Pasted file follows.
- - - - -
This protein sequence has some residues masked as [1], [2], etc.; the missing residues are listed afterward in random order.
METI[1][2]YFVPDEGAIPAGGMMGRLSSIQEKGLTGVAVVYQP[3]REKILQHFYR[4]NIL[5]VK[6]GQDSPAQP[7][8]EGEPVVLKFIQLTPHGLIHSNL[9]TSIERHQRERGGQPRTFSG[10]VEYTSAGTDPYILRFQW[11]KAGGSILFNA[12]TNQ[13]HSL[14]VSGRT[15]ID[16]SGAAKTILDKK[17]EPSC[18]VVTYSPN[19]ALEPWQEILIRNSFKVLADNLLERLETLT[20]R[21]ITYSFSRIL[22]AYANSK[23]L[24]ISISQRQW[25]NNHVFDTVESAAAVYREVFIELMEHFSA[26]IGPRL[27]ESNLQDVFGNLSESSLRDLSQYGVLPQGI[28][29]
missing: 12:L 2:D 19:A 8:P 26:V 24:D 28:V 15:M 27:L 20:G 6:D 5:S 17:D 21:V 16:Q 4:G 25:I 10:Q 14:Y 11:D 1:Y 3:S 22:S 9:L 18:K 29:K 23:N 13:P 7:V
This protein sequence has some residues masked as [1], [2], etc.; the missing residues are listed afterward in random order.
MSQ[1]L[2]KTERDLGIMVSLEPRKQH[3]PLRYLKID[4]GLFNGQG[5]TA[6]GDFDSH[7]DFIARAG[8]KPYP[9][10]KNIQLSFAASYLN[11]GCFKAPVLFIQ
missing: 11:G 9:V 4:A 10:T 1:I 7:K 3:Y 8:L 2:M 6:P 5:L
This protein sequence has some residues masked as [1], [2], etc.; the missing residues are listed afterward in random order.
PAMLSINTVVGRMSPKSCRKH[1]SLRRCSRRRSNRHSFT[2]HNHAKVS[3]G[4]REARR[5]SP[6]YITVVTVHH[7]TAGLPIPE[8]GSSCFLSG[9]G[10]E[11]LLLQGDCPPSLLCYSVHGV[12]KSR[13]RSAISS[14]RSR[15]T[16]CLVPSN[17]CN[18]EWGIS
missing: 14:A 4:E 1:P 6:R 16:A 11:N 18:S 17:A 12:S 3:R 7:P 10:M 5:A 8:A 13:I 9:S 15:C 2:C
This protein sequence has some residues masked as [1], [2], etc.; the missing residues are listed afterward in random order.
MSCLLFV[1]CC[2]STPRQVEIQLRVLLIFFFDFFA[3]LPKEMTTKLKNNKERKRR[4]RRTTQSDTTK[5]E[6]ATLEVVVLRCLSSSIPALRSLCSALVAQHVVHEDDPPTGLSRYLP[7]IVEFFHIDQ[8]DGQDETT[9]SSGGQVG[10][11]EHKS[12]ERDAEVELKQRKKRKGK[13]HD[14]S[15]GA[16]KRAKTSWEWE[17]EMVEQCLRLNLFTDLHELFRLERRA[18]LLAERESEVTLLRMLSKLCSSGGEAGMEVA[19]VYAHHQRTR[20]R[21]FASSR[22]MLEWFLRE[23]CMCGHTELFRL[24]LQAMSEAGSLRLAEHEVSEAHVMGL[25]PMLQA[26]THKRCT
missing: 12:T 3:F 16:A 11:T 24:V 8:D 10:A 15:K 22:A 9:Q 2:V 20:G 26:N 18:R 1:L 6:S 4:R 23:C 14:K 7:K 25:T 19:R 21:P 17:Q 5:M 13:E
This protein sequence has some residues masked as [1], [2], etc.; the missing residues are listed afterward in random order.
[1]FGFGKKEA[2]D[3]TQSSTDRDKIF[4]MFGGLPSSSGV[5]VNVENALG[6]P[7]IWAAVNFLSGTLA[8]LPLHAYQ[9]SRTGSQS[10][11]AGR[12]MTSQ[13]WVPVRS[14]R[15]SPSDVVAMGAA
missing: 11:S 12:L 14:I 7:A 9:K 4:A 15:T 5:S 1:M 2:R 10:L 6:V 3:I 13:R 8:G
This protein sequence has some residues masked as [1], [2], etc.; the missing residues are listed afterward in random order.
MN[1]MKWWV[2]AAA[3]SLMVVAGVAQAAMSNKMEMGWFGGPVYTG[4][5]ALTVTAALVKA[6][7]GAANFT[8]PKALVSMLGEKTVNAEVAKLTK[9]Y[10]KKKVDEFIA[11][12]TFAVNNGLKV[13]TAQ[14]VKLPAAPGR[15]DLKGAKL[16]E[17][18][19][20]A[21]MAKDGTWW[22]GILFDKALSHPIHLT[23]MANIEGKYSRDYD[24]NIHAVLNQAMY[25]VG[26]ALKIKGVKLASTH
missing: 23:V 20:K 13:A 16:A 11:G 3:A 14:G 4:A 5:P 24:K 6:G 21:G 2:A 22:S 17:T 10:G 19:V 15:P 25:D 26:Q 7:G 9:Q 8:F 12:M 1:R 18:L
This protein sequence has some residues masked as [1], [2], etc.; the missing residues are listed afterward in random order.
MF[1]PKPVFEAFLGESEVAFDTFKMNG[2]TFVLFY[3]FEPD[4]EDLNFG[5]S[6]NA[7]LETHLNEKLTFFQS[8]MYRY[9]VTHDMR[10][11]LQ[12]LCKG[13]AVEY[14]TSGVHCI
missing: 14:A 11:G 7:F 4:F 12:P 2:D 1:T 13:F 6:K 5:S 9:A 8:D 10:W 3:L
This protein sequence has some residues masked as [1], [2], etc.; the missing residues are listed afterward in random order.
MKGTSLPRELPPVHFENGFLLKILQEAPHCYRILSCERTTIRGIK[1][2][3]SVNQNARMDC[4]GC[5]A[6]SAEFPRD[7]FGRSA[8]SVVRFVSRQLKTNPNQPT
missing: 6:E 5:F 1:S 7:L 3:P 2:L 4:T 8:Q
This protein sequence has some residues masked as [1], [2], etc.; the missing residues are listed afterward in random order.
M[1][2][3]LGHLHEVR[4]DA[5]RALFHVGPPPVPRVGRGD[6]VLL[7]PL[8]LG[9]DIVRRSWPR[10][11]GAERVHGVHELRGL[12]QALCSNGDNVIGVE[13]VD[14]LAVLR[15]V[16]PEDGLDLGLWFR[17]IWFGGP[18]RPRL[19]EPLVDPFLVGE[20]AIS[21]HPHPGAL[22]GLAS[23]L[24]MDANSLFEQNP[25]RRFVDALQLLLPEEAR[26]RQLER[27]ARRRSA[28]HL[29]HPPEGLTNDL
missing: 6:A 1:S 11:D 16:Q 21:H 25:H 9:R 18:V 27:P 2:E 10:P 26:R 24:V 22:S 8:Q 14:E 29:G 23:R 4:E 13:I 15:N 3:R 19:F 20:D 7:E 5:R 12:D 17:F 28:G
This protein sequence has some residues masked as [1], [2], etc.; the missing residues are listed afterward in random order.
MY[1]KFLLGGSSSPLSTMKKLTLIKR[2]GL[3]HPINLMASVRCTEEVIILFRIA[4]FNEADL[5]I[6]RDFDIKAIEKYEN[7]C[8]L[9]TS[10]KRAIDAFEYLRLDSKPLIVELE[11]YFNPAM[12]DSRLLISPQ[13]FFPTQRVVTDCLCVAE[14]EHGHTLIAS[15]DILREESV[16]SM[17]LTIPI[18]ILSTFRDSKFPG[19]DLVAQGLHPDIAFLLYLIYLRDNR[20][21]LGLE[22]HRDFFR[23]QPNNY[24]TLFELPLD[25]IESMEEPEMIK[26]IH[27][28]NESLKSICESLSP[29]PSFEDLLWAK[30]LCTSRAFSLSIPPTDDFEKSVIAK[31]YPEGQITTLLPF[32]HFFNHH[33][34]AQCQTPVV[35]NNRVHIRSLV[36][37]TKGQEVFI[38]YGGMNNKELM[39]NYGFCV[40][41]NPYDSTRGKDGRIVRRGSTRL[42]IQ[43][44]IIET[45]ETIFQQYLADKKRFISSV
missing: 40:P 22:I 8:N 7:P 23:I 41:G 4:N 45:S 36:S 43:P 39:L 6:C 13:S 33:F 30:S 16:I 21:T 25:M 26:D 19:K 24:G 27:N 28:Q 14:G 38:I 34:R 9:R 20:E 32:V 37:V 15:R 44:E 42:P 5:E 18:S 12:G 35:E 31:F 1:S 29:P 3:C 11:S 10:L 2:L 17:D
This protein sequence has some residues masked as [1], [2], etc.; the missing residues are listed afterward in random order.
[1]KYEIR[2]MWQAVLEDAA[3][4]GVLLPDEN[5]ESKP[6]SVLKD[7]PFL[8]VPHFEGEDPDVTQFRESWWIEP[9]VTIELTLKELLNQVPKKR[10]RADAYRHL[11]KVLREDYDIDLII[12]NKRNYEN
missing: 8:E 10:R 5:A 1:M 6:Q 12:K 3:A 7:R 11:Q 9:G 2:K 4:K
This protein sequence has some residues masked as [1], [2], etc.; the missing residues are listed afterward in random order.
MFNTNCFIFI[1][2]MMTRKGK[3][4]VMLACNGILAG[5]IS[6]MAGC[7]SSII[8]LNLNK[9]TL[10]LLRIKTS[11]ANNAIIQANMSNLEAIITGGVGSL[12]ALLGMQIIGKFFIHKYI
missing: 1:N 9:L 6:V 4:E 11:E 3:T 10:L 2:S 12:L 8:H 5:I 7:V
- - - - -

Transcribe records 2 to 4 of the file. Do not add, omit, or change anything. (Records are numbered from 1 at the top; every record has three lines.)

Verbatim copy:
This protein sequence has some residues masked as [1], [2], etc.; the missing residues are listed afterward in random order.
MSQ[1]L[2]KTERDLGIMVSLEPRKQH[3]PLRYLKID[4]GLFNGQG[5]TA[6]GDFDSH[7]DFIARAG[8]KPYP[9][10]KNIQLSFAASYLN[11]GCFKAPVLFIQ
missing: 11:G 9:V 4:A 10:T 1:I 7:K 3:Y 8:L 2:M 6:P 5:L
This protein sequence has some residues masked as [1], [2], etc.; the missing residues are listed afterward in random order.
PAMLSINTVVGRMSPKSCRKH[1]SLRRCSRRRSNRHSFT[2]HNHAKVS[3]G[4]REARR[5]SP[6]YITVVTVHH[7]TAGLPIPE[8]GSSCFLSG[9]G[10]E[11]LLLQGDCPPSLLCYSVHGV[12]KSR[13]RSAISS[14]RSR[15]T[16]CLVPSN[17]CN[18]EWGIS
missing: 14:A 4:E 1:P 6:R 16:A 11:N 18:S 17:A 12:S 3:R 7:P 10:M 5:A 8:A 13:I 9:S 15:C 2:C
This protein sequence has some residues masked as [1], [2], etc.; the missing residues are listed afterward in random order.
MSCLLFV[1]CC[2]STPRQVEIQLRVLLIFFFDFFA[3]LPKEMTTKLKNNKERKRR[4]RRTTQSDTTK[5]E[6]ATLEVVVLRCLSSSIPALRSLCSALVAQHVVHEDDPPTGLSRYLP[7]IVEFFHIDQ[8]DGQDETT[9]SSGGQVG[10][11]EHKS[12]ERDAEVELKQRKKRKGK[13]HD[14]S[15]GA[16]KRAKTSWEWE[17]EMVEQCLRLNLFTDLHELFRLERRA[18]LLAERESEVTLLRMLSKLCSSGGEAGMEVA[19]VYAHHQRTR[20]R[21]FASSR[22]MLEWFLRE[23]CMCGHTELFRL[24]LQAMSEAGSLRLAEHEVSEAHVMGL[25]PMLQA[26]THKRCT
missing: 12:T 3:F 16:A 11:T 24:V 8:D 10:A 15:K 22:A 9:Q 2:V 20:G 26:N 18:R 1:L 6:S 4:R 23:C 14:K 7:K 25:T 19:R 21:P 17:Q 5:M 13:E